7. Revision: The Final Phase in Writing

After you have succeeded in helping your student complete a first draft, you will help her to edit and proof it. Watch this introductory video about revision:



Also watch this short video about the three-step revision process. This technique works just as well for the very low level learner as well as for the GED student. Tutors must make sure to help the student step-by-step, helping students to see that writing at all levels is a process and that all good writers must revise their work:



In revision, you will add details that you and your student decide are necessary or helpful to understanding the topic. You and your student will work at:

  • eliminating any extraneous or repetitive information;
  • moving and rearranging sentences to make the flow of ideas more logical or easier for the reader to follow; and
  • correcting spelling and sentence structure errors. (For many people, especially those who have had trouble in the past, these are the biggest blocks to writing.)

Lesson planning tip: How will you fit the three stages of writing into your lesson? Click here for some suggestions.

Point to ponder
An interesting way to work on the logical and smooth flow of ideas is to take a paragraph and write out the individual sentences. Then, cut the paper so each sentence is in its own strip. Mix them up, and have your learner put them in the proper order. (This is a particularly good exercise for your kinesthetic learners.)

Optional: This sentence order exercise from Cerritos College will provide additional practice for your student.
http://cms.cerritos.edu/browse/browse.asp?WID=20040008&DID=20050611




14 comments:

Queen Of My Castle said...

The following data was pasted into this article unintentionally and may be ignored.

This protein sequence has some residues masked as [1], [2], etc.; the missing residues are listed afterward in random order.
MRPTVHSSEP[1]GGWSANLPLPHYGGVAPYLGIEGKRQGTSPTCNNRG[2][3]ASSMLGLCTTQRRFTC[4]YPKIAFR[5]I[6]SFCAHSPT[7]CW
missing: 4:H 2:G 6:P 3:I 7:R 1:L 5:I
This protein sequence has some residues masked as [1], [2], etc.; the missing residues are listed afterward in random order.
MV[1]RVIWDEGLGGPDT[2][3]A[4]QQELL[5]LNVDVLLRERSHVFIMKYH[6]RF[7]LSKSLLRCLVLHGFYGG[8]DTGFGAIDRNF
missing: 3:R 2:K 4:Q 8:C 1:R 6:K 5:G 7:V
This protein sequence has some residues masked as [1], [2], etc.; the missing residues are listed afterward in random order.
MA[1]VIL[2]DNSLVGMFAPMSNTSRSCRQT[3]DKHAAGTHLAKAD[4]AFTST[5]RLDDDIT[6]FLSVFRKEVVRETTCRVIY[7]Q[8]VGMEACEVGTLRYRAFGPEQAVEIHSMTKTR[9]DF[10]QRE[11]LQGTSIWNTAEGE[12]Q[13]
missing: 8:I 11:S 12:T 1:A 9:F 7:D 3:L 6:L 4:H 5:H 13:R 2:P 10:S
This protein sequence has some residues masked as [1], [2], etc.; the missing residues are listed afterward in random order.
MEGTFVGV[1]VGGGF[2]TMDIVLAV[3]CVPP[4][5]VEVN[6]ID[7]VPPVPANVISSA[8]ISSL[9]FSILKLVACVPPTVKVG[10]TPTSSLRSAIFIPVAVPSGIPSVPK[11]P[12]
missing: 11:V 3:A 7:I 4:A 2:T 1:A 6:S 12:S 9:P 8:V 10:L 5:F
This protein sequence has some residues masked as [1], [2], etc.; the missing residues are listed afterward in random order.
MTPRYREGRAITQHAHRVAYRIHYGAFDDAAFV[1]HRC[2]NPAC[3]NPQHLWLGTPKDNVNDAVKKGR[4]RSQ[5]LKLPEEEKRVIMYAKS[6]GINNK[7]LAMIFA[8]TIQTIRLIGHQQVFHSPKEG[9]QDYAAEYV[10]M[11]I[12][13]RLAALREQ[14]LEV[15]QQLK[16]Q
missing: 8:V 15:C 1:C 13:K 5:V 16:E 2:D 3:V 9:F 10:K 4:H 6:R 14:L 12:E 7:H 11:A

Nothing more to say!

lillian said...

Editing should get the student involved.

Lynn said...

Might be funny if this ends up improving my own writing...HA!

neg said...

I love the writing process video. It really gets to the heart of saying in words what you mean in speech.

Megan N said...

I like the cut up and put them in the right order idea! The ideas in all of these passages are wonderful.

Kenneth Zen Bodhi said...

Excellent section and excellent information.

North Hills Member said...

"Repetitiveness" in writing is a failing of mine. I think I unconsciously think, "Well, this is one way to put it. How about if I put it this way, too?" But this tends to swamp and then turn off the reader. I think the repetitiveness is a misguided perfectionist tendency that yields bad communications. I need to remember, "Say it once and concisely. Do not worry about beauty per se. the reader will get the point far better than if I swamp her with words."

John Lynch said...

Completed

Wallace West said...

This phase is to make sure your paper is chronologically sound, the flow isn't stopped by misspelled word and improper use of punctuations. Your readers could get through this draft and understand your point of view on the subject matter.

Ronald Demos said...

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CLC Program Manager said...

Analyzing sentences' structure by working through each individually from the final sentence backwards is brilliant.

Regina Cook said...

Strangely, the three-step process speaks to Big Picture-Paragraphs-Sentences. Of course, this is the ultimate goal for teaching a student to write well, but terms like thesis may overwhelm many a student who is struggling. Paring down terms will keep students more engaged until they reach a skill level where thesis and audience analysis can be understood.

MSTATEN said...

I like the idea of working from the end of the paper to the beginning to make sure all ideas/topics are supported well and in the correct order.

Kristi Lisech said...

Very good idea! Definitely want to try this with my students.